ORIHUELA STUDY SHOWS IMPROVED SATISFACTION WITH BEACHES

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Councillors Luisa Bone and Sofia Alvarez

Local councils are required to provide information to the Department of Tourism so as to enable the evaluation of local beaches for the annual quality awards. In the case of Orihuela the study, carried out by local marketing organisation Cuma, seems to have been based on questions put to just 1500 people, both residents and visitors, between 16 June and 30 September last year.

The sample would seem to be rather small but a spokesperson for the council said that it was about the usual number if not a slight increase on similar surveys carried out in previous years.

Nevertheless, according the new councillor for beaches, Luisa Boné, the important factor is the 6 point increase in the level of general satisfaction that seems to have been enjoyed by those who were questioned showing global satisfaction of very nearly 80%..

Following the dip experienced in 2014 when the level fell to 73.44%, almost 4 people in every 5 gave Orihuela Costa beaches a ‘thumbs up’ in 2016 which saw the level increase to 79.61%. Some of course were deemed to have provided rather more satisfaction than others with Cala Bosque, Cala Capitan, Aguamarina Beach and Cala Mosca all showing improvements on the previous year.

“Not only does the report tell what the people like about our 11 beaches” said Ms Boné, “it also shows us where we are going wrong and where we can make improvements in the future.”

Maintenance and cleaning showed a satisfaction level of 84.07% while first aid and police surveillance featured high at 93.62% but there were complaints about the build-up and removal of algae, the inadequate walkways on all beaches and the poor accessibility at Cala Mosca.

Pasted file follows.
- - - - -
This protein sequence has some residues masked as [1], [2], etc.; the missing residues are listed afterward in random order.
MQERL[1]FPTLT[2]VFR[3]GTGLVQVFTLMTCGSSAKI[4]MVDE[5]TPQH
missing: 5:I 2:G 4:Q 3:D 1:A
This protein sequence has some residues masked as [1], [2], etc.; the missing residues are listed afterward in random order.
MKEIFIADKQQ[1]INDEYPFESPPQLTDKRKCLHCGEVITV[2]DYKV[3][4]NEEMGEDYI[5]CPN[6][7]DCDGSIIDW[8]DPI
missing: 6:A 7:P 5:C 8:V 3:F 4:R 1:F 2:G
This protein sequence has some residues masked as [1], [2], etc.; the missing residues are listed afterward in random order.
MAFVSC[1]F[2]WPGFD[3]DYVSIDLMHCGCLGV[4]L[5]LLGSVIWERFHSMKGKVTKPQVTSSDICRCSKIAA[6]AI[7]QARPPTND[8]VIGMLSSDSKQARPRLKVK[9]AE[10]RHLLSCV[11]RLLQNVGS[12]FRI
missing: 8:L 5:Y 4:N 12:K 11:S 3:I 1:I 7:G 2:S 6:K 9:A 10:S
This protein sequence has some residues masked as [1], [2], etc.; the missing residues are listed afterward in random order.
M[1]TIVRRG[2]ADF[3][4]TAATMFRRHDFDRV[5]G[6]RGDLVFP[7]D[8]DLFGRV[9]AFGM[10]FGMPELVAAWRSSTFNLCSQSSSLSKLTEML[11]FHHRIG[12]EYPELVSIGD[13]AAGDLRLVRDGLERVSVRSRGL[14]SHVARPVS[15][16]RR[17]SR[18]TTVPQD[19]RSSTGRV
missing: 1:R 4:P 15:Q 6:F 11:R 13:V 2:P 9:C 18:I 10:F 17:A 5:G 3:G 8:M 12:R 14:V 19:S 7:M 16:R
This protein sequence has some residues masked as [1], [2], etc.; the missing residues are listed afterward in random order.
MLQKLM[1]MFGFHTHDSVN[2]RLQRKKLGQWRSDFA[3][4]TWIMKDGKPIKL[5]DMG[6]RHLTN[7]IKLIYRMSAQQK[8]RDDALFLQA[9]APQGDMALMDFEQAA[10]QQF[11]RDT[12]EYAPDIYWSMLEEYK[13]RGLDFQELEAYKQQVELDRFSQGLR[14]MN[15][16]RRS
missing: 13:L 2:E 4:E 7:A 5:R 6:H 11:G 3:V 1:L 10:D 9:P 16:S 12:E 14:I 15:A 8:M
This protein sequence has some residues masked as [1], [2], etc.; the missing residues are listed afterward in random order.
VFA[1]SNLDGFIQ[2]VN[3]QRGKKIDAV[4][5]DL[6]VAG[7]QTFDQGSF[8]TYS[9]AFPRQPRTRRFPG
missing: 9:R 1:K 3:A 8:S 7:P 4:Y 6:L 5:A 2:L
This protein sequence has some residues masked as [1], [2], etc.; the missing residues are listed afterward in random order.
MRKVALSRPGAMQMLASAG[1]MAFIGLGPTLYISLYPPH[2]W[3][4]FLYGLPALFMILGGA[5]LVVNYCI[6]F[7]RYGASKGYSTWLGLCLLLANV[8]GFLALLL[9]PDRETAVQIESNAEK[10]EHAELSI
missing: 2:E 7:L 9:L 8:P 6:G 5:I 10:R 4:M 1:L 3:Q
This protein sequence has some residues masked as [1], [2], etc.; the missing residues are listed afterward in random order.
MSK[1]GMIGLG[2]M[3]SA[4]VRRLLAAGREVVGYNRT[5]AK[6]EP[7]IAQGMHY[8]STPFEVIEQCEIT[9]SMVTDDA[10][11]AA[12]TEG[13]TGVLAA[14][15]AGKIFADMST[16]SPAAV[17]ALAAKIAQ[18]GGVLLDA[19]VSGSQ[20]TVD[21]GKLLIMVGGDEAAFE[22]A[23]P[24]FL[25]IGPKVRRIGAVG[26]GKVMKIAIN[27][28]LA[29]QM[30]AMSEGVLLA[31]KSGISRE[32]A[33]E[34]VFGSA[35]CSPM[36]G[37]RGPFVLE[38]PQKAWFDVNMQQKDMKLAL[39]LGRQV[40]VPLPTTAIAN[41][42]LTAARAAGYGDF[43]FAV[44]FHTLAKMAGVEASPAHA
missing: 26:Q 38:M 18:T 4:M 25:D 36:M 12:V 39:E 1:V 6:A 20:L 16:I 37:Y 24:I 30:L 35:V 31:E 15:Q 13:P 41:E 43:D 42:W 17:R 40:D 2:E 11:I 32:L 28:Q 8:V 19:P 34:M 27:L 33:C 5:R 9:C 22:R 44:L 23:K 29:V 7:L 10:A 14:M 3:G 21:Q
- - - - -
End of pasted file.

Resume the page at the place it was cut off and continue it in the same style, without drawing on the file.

Those surveyed attached the greatest importance to security, cleanliness and the lifeguard service

Low water pressure in the footbaths was another cause for concern as was the lack of footbaths, the lack of toilets and in one case the lack of activities and of suitable refreshment facilities on the beach.

“And it is in these areas where we will be paying special attention” said Boné “as we continue working to maintain and improve the satisfaction of our eleven beaches for all users, whether tourists or residents, during 2017.”In January 2016, local pressure group FAOC handed over to the then Coastal Coordinator, Sofía Álvarez, their own proposal for Orihuela’ s beaches, which contained an Integral Plan showing outstanding necessary actions, contemplating their gradual implementation before last summer.

With few of the recommendations actioned the report was again presented in September 2016, together with a Financial Proposal for the 2017 budget, highlighting once again the deficiencies previously listed by the survey of beach users.

There is no doubt that the Orihuela Costa can boast some of the best beaches in Spain. Year after year they are awarded with “Q for Quality” flags, which are internationally recognised as the highest award which can be given to beaches, but there is little doubt also that the authorities are resting on their laurels and failing to make the necessary improvements that will enable the beaches to continue to be among the best in the world.

The solution, of course, is to dedicate the necessary investment to the beaches of Orihuela Costa in accordance with the needs and priorities that exist but with local tourism put under pressure with the exchange rate gradually dropping off and the uncertainty posed following the BREXIT vote, if tourists are to be attracted in the necessary numbers, that investment needs to be found now to ensure the continued popularity and attraction of the Costa’s beaches.

 

 

 

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